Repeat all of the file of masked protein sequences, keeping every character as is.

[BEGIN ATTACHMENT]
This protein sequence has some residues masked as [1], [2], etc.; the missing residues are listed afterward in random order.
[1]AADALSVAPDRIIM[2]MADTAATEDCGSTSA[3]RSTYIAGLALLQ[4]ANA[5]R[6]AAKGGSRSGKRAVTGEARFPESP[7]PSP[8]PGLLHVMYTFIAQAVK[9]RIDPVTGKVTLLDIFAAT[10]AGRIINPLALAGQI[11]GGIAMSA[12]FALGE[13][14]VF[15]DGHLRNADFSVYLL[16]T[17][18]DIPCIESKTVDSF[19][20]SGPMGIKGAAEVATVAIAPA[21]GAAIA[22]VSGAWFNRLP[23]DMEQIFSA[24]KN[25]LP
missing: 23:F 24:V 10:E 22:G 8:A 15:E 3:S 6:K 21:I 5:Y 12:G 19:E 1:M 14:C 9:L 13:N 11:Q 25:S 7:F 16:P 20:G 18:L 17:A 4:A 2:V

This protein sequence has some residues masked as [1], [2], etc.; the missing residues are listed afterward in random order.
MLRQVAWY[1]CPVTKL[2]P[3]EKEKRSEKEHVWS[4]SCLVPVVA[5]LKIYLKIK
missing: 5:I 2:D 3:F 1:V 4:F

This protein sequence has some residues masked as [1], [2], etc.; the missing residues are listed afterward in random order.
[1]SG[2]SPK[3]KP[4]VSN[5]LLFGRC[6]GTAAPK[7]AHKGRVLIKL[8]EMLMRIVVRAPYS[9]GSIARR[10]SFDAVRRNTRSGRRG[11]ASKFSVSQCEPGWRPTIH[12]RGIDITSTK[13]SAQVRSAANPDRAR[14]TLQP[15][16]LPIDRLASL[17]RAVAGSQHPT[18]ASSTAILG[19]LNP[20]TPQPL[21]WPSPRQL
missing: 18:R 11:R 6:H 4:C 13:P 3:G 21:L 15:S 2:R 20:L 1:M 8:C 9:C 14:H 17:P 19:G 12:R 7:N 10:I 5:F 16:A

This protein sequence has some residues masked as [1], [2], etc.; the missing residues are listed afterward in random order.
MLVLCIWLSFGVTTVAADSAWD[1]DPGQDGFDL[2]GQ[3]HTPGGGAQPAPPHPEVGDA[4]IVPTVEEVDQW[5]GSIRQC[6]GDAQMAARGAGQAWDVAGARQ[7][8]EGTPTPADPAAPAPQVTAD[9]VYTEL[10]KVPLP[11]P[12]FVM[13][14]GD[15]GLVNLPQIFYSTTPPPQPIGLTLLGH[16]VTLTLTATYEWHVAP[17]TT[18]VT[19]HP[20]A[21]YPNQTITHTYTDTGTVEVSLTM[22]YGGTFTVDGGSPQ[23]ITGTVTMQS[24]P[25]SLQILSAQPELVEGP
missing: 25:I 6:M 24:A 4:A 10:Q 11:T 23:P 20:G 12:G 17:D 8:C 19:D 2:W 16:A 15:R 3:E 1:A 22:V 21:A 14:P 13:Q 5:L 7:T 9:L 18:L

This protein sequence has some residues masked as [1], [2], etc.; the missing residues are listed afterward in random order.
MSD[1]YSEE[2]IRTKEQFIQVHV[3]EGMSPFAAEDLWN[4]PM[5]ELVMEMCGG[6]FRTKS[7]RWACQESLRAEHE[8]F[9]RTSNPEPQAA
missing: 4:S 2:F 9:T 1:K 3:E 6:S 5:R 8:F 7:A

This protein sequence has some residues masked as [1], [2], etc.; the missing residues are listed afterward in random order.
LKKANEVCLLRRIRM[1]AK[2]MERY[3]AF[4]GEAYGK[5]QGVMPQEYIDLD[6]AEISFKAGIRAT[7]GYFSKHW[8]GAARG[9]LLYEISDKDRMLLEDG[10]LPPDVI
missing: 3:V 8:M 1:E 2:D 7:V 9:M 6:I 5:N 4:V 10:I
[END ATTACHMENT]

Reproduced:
This protein sequence has some residues masked as [1], [2], etc.; the missing residues are listed afterward in random order.
[1]AADALSVAPDRIIM[2]MADTAATEDCGSTSA[3]RSTYIAGLALLQ[4]ANA[5]R[6]AAKGGSRSGKRAVTGEARFPESP[7]PSP[8]PGLLHVMYTFIAQAVK[9]RIDPVTGKVTLLDIFAAT[10]AGRIINPLALAGQI[11]GGIAMSA[12]FALGE[13][14]VF[15]DGHLRNADFSVYLL[16]T[17][18]DIPCIESKTVDSF[19][20]SGPMGIKGAAEVATVAIAPA[21]GAAIA[22]VSGAWFNRLP[23]DMEQIFSA[24]KN[25]LP
missing: 23:F 24:V 10:E 22:G 8:A 15:E 3:S 6:K 21:I 5:Y 12:G 19:E 1:M 14:C 9:L 13:N 11:Q 25:S 7:F 16:P 20:G 18:L 17:A 4:A 2:V

This protein sequence has some residues masked as [1], [2], etc.; the missing residues are listed afterward in random order.
MLRQVAWY[1]CPVTKL[2]P[3]EKEKRSEKEHVWS[4]SCLVPVVA[5]LKIYLKIK
missing: 5:I 2:D 3:F 1:V 4:F

This protein sequence has some residues masked as [1], [2], etc.; the missing residues are listed afterward in random order.
[1]SG[2]SPK[3]KP[4]VSN[5]LLFGRC[6]GTAAPK[7]AHKGRVLIKL[8]EMLMRIVVRAPYS[9]GSIARR[10]SFDAVRRNTRSGRRG[11]ASKFSVSQCEPGWRPTIH[12]RGIDITSTK[13]SAQVRSAANPDRAR[14]TLQP[15][16]LPIDRLASL[17]RAVAGSQHPT[18]ASSTAILG[19]LNP[20]TPQPL[21]WPSPRQL
missing: 18:R 11:R 6:H 4:C 13:P 3:G 21:L 15:S 2:R 20:L 1:M 8:C 9:C 14:H 17:P 19:G 12:R 7:N 10:I 5:F 16:A

This protein sequence has some residues masked as [1], [2], etc.; the missing residues are listed afterward in random order.
MLVLCIWLSFGVTTVAADSAWD[1]DPGQDGFDL[2]GQ[3]HTPGGGAQPAPPHPEVGDA[4]IVPTVEEVDQW[5]GSIRQC[6]GDAQMAARGAGQAWDVAGARQ[7][8]EGTPTPADPAAPAPQVTAD[9]VYTEL[10]KVPLP[11]P[12]FVM[13][14]GD[15]GLVNLPQIFYSTTPPPQPIGLTLLGH[16]VTLTLTATYEWHVAP[17]TT[18]VT[19]HP[20]A[21]YPNQTITHTYTDTGTVEVSLTM[22]YGGTFTVDGGSPQ[23]ITGTVTMQS[24]P[25]SLQILSAQPELVEGP
missing: 25:I 6:M 24:A 4:A 10:Q 11:T 23:P 20:G 12:G 17:D 8:C 19:D 2:W 16:A 15:R 3:E 1:A 22:V 21:A 14:P 13:Q 5:L 7:T 9:L 18:L

This protein sequence has some residues masked as [1], [2], etc.; the missing residues are listed afterward in random order.
MSD[1]YSEE[2]IRTKEQFIQVHV[3]EGMSPFAAEDLWN[4]PM[5]ELVMEMCGG[6]FRTKS[7]RWACQESLRAEHE[8]F[9]RTSNPEPQAA
missing: 4:S 2:F 9:T 1:K 3:E 6:S 5:R 8:F 7:A

This protein sequence has some residues masked as [1], [2], etc.; the missing residues are listed afterward in random order.
LKKANEVCLLRRIRM[1]AK[2]MERY[3]AF[4]GEAYGK[5]QGVMPQEYIDLD[6]AEISFKAGIRAT[7]GYFSKHW[8]GAARG[9]LLYEISDKDRMLLEDG[10]LPPDVI
missing: 3:V 8:M 1:E 2:D 7:V 9:M 6:I 5:N 4:V 10:I